Oregon County Blocks Officials From Enforcing Federal Gun Laws

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In a first of its kind case, residents of Columbia County in Oregon voted to forbid local officials from enforcing federal and state gun laws, including background check requirements and gun restrictions, reports the Associated Press. The county is one of many that have recently declared themselves a “Second Amendment sanctuary,” a movement that began around 2018 following mass shootings that prompted the conversation around stricter gun control laws. Under a provision in Oregon law, the judge of the case is able to examine the measure before it goes into effect and the measure has so far not faced any legal challenge. The measure is important in determining whether counties can decide to not enforce state and federal laws.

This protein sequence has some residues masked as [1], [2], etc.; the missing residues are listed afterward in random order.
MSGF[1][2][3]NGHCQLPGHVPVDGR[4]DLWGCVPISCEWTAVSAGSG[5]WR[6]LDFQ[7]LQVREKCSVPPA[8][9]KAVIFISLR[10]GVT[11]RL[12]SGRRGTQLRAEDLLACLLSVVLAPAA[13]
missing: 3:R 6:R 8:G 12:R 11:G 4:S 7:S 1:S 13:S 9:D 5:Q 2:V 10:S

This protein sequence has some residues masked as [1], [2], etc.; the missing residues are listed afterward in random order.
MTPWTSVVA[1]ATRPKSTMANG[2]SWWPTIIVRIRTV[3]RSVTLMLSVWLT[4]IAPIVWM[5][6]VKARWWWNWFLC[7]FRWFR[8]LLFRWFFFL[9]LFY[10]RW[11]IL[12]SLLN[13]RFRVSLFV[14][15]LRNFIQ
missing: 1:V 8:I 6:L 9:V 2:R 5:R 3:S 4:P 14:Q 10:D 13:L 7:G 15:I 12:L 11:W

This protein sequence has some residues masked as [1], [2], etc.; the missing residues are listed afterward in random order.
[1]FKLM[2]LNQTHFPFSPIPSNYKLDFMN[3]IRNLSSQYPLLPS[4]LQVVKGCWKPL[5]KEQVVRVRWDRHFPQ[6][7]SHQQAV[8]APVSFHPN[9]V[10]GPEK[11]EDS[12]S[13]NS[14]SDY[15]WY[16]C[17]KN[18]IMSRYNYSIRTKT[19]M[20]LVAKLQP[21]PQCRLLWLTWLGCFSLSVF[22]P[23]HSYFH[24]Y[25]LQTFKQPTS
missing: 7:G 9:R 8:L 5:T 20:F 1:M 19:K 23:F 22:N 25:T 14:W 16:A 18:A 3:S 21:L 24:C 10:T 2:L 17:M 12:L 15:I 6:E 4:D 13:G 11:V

The Oregon Firearms Federation threw its support behind the measure in a November statement, stating that “extremists” were attempting to take away their gun rights and citing protests that turned violent last summer. Everytown Law, an affiliate of Everytown for Gun Safety, opposes the measure, stating it violates the U.S. Constitution, because federal law supersedes state law. A 2009 Montana measure attempting to exempt guns manufactured in the state from federal law did not hold up in court, as well as a similar measure in Kansas, however, Darrell Miller, a law professor at Duke, said gun rights advocates may have a successful argument under the anti-commandeering doctrine, which prohibits federal government from making states enforce federal law.

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